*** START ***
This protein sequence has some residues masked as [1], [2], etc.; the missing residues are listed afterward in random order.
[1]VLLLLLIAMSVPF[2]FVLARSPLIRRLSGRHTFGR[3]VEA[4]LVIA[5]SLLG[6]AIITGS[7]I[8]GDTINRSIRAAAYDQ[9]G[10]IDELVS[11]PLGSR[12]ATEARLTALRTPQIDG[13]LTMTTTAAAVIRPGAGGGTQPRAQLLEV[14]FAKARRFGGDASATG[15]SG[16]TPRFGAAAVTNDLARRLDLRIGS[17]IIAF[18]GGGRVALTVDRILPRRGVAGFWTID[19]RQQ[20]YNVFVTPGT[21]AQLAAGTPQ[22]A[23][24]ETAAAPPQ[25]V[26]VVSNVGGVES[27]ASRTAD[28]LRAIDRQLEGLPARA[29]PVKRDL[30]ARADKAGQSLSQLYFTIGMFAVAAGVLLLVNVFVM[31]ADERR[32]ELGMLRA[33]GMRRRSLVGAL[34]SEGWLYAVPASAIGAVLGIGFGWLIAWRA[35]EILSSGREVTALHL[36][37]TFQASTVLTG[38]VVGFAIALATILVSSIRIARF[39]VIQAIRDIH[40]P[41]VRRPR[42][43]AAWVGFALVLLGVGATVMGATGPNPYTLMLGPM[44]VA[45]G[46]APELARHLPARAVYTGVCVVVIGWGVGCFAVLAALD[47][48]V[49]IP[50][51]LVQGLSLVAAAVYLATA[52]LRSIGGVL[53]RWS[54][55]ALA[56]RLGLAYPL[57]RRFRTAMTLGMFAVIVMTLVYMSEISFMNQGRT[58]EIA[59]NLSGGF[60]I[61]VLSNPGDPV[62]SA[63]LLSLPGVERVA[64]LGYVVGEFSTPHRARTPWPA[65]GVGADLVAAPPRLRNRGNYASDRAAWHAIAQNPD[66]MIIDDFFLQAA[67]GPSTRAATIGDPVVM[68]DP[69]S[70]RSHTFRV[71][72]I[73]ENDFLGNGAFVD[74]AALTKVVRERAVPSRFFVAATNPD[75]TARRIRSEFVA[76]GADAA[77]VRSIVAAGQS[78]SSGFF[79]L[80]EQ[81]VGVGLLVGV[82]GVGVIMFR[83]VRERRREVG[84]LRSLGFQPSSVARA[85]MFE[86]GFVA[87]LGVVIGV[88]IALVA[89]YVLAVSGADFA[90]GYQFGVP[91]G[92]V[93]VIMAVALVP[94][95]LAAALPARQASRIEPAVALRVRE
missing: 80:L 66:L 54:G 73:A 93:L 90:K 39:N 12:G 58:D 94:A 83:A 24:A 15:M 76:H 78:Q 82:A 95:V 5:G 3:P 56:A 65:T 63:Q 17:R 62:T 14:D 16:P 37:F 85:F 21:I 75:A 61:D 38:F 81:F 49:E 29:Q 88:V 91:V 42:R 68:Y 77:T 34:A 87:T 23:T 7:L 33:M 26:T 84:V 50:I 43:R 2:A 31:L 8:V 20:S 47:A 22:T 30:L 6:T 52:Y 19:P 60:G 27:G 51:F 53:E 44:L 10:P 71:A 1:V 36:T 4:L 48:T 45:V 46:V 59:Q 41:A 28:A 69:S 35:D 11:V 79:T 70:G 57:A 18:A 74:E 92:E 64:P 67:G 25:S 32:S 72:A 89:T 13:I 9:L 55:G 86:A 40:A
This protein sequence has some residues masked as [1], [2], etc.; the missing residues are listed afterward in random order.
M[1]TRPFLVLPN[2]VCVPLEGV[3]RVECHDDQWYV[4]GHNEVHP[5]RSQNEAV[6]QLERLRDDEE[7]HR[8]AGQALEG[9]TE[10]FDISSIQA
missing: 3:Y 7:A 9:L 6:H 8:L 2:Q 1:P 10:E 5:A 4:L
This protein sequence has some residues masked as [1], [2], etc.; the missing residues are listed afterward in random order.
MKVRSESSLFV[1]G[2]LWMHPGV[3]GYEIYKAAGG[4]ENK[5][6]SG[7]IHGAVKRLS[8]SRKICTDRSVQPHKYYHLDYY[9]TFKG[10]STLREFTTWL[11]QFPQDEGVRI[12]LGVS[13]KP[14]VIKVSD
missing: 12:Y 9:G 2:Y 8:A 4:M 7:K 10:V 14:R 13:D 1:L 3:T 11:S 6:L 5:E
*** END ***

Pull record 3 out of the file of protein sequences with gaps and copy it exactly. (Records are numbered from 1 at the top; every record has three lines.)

This protein sequence has some residues masked as [1], [2], etc.; the missing residues are listed afterward in random order.
MKVRSESSLFV[1]G[2]LWMHPGV[3]GYEIYKAAGG[4]ENK[5][6]SG[7]IHGAVKRLS[8]SRKICTDRSVQPHKYYHLDYY[9]TFKG[10]STLREFTTWL[11]QFPQDEGVRI[12]LGVS[13]KP[14]VIKVSD
missing: 12:Y 9:G 2:Y 8:A 4:M 7:K 10:V 14:R 13:D 1:L 3:T 11:S 6:L 5:E